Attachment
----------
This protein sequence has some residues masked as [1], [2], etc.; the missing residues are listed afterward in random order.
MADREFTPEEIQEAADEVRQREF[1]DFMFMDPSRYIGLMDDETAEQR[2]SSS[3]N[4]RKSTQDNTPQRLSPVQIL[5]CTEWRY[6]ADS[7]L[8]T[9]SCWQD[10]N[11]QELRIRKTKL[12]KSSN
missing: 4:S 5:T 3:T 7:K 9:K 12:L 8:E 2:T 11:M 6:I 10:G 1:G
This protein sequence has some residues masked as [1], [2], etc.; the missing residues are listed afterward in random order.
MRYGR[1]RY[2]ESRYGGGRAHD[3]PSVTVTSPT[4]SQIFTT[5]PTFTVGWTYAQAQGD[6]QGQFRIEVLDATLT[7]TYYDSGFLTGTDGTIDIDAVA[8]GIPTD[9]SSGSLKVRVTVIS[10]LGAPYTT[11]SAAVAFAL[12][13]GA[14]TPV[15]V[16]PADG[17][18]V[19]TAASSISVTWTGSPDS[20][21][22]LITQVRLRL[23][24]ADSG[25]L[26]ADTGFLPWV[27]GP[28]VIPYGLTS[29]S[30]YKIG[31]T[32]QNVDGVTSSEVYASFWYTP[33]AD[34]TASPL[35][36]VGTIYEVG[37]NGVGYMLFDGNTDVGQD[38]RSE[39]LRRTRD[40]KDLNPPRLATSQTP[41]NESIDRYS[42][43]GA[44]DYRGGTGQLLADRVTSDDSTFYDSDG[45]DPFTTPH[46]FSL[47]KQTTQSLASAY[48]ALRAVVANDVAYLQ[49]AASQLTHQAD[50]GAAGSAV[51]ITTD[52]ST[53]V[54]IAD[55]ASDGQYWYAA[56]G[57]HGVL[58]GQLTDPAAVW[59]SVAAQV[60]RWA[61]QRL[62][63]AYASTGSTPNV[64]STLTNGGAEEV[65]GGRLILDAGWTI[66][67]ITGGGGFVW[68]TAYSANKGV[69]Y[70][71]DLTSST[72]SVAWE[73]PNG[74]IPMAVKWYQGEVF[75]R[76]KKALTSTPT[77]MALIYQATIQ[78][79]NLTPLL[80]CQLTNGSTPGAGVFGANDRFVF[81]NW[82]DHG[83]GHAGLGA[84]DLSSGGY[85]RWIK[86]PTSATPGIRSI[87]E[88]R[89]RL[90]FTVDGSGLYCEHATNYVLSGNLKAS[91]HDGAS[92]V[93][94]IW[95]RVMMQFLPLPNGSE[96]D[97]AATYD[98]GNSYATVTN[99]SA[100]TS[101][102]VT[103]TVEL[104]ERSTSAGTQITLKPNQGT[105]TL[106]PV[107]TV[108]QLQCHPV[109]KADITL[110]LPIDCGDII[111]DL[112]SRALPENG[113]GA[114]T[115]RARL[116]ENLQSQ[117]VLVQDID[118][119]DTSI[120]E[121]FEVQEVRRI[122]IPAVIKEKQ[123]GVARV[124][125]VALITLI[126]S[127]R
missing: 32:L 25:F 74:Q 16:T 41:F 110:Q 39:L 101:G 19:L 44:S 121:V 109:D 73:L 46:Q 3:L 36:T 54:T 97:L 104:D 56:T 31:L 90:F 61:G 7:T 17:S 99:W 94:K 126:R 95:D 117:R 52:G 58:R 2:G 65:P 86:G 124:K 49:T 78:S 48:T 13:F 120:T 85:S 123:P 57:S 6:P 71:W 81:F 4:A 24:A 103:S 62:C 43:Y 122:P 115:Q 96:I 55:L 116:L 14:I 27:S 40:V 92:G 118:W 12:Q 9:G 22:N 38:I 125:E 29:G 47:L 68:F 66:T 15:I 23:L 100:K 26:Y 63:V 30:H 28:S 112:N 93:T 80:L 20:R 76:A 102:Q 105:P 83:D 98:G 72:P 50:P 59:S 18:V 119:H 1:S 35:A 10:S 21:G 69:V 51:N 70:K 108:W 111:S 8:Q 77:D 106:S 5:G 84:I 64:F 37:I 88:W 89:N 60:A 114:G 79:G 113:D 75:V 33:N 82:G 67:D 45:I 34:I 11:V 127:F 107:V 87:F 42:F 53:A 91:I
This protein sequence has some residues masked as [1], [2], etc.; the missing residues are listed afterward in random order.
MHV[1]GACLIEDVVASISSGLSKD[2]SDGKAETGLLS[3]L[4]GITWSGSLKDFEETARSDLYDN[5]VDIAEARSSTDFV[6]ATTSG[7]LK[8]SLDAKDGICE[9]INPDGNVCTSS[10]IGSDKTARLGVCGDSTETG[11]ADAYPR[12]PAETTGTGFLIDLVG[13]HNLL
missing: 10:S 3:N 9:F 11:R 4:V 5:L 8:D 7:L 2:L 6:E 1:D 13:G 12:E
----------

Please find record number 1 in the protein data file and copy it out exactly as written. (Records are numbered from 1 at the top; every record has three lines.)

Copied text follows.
This protein sequence has some residues masked as [1], [2], etc.; the missing residues are listed afterward in random order.
MADREFTPEEIQEAADEVRQREF[1]DFMFMDPSRYIGLMDDETAEQR[2]SSS[3]N[4]RKSTQDNTPQRLSPVQIL[5]CTEWRY[6]ADS[7]L[8]T[9]SCWQD[10]N[11]QELRIRKTKL[12]KSSN
missing: 4:S 5:T 3:T 7:K 9:K 12:L 8:E 2:T 11:M 6:I 10:G 1:G